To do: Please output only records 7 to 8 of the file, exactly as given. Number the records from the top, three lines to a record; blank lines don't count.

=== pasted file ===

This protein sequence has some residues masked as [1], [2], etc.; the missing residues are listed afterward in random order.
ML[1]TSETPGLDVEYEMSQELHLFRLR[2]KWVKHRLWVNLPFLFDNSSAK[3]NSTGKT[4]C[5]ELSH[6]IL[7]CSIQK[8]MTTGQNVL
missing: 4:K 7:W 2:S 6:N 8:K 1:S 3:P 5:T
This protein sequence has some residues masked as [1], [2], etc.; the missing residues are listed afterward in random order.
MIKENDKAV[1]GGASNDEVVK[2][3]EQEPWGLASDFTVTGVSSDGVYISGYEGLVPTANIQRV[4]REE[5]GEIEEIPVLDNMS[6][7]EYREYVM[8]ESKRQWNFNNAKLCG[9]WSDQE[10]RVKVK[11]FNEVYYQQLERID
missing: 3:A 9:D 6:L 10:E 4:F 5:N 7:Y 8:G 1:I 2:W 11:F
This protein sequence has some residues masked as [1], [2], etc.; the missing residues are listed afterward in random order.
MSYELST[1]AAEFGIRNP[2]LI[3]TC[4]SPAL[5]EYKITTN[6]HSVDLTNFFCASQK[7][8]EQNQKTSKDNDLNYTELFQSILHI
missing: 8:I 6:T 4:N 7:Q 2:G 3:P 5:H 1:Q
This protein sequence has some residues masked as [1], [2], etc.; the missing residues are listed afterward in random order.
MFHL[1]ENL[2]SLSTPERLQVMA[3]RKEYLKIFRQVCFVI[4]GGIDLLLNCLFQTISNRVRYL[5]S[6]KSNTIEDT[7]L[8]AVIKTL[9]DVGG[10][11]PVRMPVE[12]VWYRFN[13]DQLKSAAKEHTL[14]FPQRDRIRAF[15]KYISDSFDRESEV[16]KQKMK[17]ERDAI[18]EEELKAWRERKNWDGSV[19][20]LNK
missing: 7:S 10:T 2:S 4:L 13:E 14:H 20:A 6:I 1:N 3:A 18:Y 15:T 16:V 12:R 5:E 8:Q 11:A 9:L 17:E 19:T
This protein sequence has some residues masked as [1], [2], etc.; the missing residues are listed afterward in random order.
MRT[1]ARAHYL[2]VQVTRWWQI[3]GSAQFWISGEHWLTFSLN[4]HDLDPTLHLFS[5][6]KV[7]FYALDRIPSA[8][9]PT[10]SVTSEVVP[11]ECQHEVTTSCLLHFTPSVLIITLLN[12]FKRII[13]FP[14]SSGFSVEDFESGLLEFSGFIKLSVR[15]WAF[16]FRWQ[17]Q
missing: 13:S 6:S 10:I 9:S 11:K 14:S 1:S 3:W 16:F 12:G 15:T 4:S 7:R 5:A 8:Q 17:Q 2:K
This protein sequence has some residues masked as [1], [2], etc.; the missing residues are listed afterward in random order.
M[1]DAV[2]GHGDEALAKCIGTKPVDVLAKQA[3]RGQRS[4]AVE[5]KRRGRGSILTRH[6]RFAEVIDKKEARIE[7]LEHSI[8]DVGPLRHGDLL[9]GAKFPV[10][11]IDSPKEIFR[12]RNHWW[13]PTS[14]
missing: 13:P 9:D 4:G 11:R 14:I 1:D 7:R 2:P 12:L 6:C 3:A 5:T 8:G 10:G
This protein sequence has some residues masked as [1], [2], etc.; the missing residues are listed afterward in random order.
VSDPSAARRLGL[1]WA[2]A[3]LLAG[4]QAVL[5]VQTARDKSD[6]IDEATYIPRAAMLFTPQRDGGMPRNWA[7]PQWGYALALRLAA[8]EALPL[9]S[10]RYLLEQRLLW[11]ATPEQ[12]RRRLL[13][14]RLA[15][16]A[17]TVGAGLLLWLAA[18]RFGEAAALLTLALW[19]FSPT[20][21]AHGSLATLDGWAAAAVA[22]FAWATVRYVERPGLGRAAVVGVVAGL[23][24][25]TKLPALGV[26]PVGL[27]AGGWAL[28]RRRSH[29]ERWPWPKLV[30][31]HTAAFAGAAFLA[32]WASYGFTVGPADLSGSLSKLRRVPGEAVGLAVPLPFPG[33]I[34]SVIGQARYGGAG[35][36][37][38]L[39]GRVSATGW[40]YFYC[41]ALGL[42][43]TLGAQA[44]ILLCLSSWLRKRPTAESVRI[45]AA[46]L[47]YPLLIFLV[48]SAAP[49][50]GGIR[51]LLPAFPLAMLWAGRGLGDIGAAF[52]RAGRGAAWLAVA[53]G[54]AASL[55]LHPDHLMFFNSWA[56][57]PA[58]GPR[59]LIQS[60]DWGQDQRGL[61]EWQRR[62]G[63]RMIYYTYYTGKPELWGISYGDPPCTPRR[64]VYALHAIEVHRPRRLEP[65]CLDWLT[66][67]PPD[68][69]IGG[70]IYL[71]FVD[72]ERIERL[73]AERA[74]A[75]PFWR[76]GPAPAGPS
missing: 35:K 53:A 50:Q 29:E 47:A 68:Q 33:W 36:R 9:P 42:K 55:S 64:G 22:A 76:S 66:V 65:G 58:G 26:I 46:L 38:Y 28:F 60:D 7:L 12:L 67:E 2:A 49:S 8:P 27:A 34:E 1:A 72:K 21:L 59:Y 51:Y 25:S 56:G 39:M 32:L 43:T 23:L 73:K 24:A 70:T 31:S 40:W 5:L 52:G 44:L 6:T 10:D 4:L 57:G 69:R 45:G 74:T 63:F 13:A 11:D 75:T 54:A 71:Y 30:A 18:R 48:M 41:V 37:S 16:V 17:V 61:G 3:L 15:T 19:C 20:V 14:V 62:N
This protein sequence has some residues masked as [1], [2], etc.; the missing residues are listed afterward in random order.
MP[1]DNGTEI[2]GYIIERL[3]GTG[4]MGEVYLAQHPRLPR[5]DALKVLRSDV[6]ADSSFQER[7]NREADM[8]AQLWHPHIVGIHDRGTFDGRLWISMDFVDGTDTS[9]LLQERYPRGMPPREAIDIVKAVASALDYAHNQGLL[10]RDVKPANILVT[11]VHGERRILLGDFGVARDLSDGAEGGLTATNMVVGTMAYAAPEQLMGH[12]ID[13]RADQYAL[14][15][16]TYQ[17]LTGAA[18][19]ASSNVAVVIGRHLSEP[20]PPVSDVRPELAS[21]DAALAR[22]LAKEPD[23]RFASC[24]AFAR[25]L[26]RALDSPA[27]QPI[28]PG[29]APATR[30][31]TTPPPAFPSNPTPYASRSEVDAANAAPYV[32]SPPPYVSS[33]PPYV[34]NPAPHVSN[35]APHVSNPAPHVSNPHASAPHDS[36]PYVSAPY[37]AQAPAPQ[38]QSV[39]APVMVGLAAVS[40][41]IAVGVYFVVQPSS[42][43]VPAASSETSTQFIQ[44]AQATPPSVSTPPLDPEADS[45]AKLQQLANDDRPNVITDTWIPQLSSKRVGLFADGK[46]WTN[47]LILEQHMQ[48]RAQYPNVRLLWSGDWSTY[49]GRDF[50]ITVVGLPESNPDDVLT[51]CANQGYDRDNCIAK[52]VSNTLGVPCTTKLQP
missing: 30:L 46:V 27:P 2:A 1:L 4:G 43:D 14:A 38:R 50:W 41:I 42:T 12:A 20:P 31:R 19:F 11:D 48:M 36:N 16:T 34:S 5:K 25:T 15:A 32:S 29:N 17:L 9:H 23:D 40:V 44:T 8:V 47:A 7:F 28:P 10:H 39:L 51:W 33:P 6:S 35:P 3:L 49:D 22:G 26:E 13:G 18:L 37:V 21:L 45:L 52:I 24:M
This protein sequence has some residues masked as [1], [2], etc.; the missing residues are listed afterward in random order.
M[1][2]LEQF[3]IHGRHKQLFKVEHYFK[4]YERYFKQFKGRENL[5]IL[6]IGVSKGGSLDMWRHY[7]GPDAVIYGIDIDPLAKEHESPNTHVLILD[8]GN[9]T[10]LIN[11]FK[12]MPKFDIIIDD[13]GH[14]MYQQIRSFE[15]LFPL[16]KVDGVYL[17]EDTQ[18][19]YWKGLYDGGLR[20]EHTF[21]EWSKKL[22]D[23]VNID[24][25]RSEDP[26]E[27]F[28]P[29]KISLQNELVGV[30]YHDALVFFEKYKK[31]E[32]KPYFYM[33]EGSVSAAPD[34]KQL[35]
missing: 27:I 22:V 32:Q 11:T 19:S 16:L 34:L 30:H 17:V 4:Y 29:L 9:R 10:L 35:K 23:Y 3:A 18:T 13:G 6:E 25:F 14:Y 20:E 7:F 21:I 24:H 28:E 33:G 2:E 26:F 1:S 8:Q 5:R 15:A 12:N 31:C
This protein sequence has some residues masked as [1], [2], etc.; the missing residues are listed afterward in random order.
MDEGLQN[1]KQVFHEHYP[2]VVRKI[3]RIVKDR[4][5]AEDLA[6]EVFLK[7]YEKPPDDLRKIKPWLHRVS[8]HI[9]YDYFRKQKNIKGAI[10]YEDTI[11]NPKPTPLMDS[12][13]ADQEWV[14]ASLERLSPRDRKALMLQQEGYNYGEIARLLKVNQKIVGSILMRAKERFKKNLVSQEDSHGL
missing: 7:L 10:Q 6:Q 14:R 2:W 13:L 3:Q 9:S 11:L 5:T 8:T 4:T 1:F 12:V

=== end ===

This protein sequence has some residues masked as [1], [2], etc.; the missing residues are listed afterward in random order.
VSDPSAARRLGL[1]WA[2]A[3]LLAG[4]QAVL[5]VQTARDKSD[6]IDEATYIPRAAMLFTPQRDGGMPRNWA[7]PQWGYALALRLAA[8]EALPL[9]S[10]RYLLEQRLLW[11]ATPEQ[12]RRRLL[13][14]RLA[15][16]A[17]TVGAGLLLWLAA[18]RFGEAAALLTLALW[19]FSPT[20][21]AHGSLATLDGWAAAAVA[22]FAWATVRYVERPGLGRAAVVGVVAGL[23][24][25]TKLPALGV[26]PVGL[27]AGGWAL[28]RRRSH[29]ERWPWPKLV[30][31]HTAAFAGAAFLA[32]WASYGFTVGPADLSGSLSKLRRVPGEAVGLAVPLPFPG[33]I[34]SVIGQARYGGAG[35][36][37][38]L[39]GRVSATGW[40]YFYC[41]ALGL[42][43]TLGAQA[44]ILLCLSSWLRKRPTAESVRI[45]AA[46]L[47]YPLLIFLV[48]SAAP[49][50]GGIR[51]LLPAFPLAMLWAGRGLGDIGAAF[52]RAGRGAAWLAVA[53]G[54]AASL[55]LHPDHLMFFNSWA[56][57]PA[58]GPR[59]LIQS[60]DWGQDQRGL[61]EWQRR[62]G[63]RMIYYTYYTGKPELWGISYGDPPCTPRR[64]VYALHAIEVHRPRRLEP[65]CLDWLT[66][67]PPD[68][69]IGG[70]IYL[71]FVD[72]ERIERL[73]AERA[74]A[75]PFWR[76]GPAPAGPS
missing: 35:K 53:A 50:Q 29:E 47:A 68:Q 33:W 36:R 9:P 42:K 55:S 64:G 22:A 76:S 66:V 65:G 58:G 26:I 46:L 38:Y 28:F 60:D 7:L 12:L 67:E 2:A 49:S 8:P 27:A 34:E 1:A 72:K 21:L 59:Y 51:Y 25:S 56:G 39:M 32:L 43:T 23:L 73:K 24:A 70:T 31:S 40:W 5:L 52:G 44:L 6:T 10:D 4:L 57:G 69:R 45:G 74:T 63:F 13:A 11:D 75:T 54:A 71:Y 30:A 18:R 48:M 41:V 37:S 16:V 17:V 61:G 3:L 15:T 19:C 20:V 14:V 62:N
This protein sequence has some residues masked as [1], [2], etc.; the missing residues are listed afterward in random order.
MP[1]DNGTEI[2]GYIIERL[3]GTG[4]MGEVYLAQHPRLPR[5]DALKVLRSDV[6]ADSSFQER[7]NREADM[8]AQLWHPHIVGIHDRGTFDGRLWISMDFVDGTDTS[9]LLQERYPRGMPPREAIDIVKAVASALDYAHNQGLL[10]RDVKPANILVT[11]VHGERRILLGDFGVARDLSDGAEGGLTATNMVVGTMAYAAPEQLMGH[12]ID[13]RADQYAL[14][15][16]TYQ[17]LTGAA[18][19]ASSNVAVVIGRHLSEP[20]PPVSDVRPELAS[21]DAALAR[22]LAKEPD[23]RFASC[24]AFAR[25]L[26]RALDSPA[27]QPI[28]PG[29]APATR[30][31]TTPPPAFPSNPTPYASRSEVDAANAAPYV[32]SPPPYVSS[33]PPYV[34]NPAPHVSN[35]APHVSNPAPHVSNPHASAPHDS[36]PYVSAPY[37]AQAPAPQ[38]QSV[39]APVMVGLAAVS[40][41]IAVGVYFVVQPSS[42][43]VPAASSETSTQFIQ[44]AQATPPSVSTPPLDPEADS[45]AKLQQLANDDRPNVITDTWIPQLSSKRVGLFADGK[46]WTN[47]LILEQHMQ[48]RAQYPNVRLLWSGDWSTY[49]GRDF[50]ITVVGLPESNPDDVLT[51]CANQGYDRDNCIAK[52]VSNTLGVPCTTKLQP
missing: 30:L 46:V 27:P 2:A 1:L 4:G 43:D 14:A 38:R 50:W 41:I 42:T 12:A 20:P 31:R 19:F 11:D 48:M 36:N 16:T 34:S 5:K 25:T 15:A 32:S 29:N 17:L 9:H 23:D 40:V 44:T 8:V 47:A 7:F 28:P 10:H 39:L 51:W 33:P 6:S 35:P 3:L 49:D 22:G 26:E 13:G 18:L 37:V 21:L 45:L 52:I 24:M